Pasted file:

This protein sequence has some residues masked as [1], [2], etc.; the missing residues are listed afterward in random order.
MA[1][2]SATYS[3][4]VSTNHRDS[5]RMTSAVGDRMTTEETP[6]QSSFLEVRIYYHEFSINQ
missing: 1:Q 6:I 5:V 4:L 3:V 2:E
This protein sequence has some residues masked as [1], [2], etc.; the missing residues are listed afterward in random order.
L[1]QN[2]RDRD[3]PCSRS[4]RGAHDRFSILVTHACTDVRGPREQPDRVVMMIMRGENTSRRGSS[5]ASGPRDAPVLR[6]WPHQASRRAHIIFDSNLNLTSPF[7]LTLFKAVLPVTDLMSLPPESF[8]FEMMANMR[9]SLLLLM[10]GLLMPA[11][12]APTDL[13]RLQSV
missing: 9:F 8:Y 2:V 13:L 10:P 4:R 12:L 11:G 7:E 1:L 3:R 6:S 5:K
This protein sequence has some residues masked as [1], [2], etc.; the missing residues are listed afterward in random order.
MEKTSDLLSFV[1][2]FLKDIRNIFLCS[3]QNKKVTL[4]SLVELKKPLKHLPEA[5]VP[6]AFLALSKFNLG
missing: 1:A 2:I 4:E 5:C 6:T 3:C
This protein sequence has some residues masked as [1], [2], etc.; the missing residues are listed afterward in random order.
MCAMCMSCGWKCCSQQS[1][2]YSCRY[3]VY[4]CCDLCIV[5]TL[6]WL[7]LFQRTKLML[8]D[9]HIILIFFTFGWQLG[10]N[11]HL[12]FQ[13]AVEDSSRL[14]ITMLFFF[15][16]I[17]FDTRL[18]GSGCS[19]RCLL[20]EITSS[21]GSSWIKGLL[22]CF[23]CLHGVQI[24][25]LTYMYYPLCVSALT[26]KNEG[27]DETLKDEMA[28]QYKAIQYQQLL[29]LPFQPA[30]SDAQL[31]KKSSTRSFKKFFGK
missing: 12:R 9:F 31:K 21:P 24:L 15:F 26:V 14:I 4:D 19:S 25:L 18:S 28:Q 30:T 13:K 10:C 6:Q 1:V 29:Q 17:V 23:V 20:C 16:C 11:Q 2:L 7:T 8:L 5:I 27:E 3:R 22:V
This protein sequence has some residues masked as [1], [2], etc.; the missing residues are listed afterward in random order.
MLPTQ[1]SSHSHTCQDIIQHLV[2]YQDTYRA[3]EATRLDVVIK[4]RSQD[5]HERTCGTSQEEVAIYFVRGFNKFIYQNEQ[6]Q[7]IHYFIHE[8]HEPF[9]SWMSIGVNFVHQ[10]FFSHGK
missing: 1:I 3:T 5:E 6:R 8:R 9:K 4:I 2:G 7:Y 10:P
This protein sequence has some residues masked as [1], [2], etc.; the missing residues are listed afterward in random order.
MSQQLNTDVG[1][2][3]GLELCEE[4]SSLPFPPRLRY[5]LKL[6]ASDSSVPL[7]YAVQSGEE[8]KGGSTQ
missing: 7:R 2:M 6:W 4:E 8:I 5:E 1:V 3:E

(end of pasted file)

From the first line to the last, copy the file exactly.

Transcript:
This protein sequence has some residues masked as [1], [2], etc.; the missing residues are listed afterward in random order.
MA[1][2]SATYS[3][4]VSTNHRDS[5]RMTSAVGDRMTTEETP[6]QSSFLEVRIYYHEFSINQ
missing: 1:Q 6:I 5:V 4:L 3:V 2:E
This protein sequence has some residues masked as [1], [2], etc.; the missing residues are listed afterward in random order.
L[1]QN[2]RDRD[3]PCSRS[4]RGAHDRFSILVTHACTDVRGPREQPDRVVMMIMRGENTSRRGSS[5]ASGPRDAPVLR[6]WPHQASRRAHIIFDSNLNLTSPF[7]LTLFKAVLPVTDLMSLPPESF[8]FEMMANMR[9]SLLLLM[10]GLLMPA[11][12]APTDL[13]RLQSV
missing: 9:F 8:Y 2:V 13:L 10:P 4:R 12:L 11:G 7:E 1:L 3:R 6:S 5:K
This protein sequence has some residues masked as [1], [2], etc.; the missing residues are listed afterward in random order.
MEKTSDLLSFV[1][2]FLKDIRNIFLCS[3]QNKKVTL[4]SLVELKKPLKHLPEA[5]VP[6]AFLALSKFNLG
missing: 1:A 2:I 4:E 5:C 6:T 3:C
This protein sequence has some residues masked as [1], [2], etc.; the missing residues are listed afterward in random order.
MCAMCMSCGWKCCSQQS[1][2]YSCRY[3]VY[4]CCDLCIV[5]TL[6]WL[7]LFQRTKLML[8]D[9]HIILIFFTFGWQLG[10]N[11]HL[12]FQ[13]AVEDSSRL[14]ITMLFFF[15][16]I[17]FDTRL[18]GSGCS[19]RCLL[20]EITSS[21]GSSWIKGLL[22]CF[23]CLHGVQI[24][25]LTYMYYPLCVSALT[26]KNEG[27]DETLKDEMA[28]QYKAIQYQQLL[29]LPFQPA[30]SDAQL[31]KKSSTRSFKKFFGK
missing: 12:R 9:F 31:K 21:P 24:L 15:F 26:V 14:I 4:D 19:S 25:L 18:S 28:Q 30:T 13:K 10:C 6:Q 1:V 29:Q 17:V 23:V 20:C 16:C 11:Q 2:L 7:T 8:L 5:I 27:E 3:R 22:V
This protein sequence has some residues masked as [1], [2], etc.; the missing residues are listed afterward in random order.
MLPTQ[1]SSHSHTCQDIIQHLV[2]YQDTYRA[3]EATRLDVVIK[4]RSQD[5]HERTCGTSQEEVAIYFVRGFNKFIYQNEQ[6]Q[7]IHYFIHE[8]HEPF[9]SWMSIGVNFVHQ[10]FFSHGK
missing: 1:I 3:T 5:E 6:R 8:R 9:K 4:I 2:G 7:Y 10:P
This protein sequence has some residues masked as [1], [2], etc.; the missing residues are listed afterward in random order.
MSQQLNTDVG[1][2][3]GLELCEE[4]SSLPFPPRLRY[5]LKL[6]ASDSSVPL[7]YAVQSGEE[8]KGGSTQ
missing: 7:R 2:M 6:W 4:E 8:I 5:E 1:V 3:E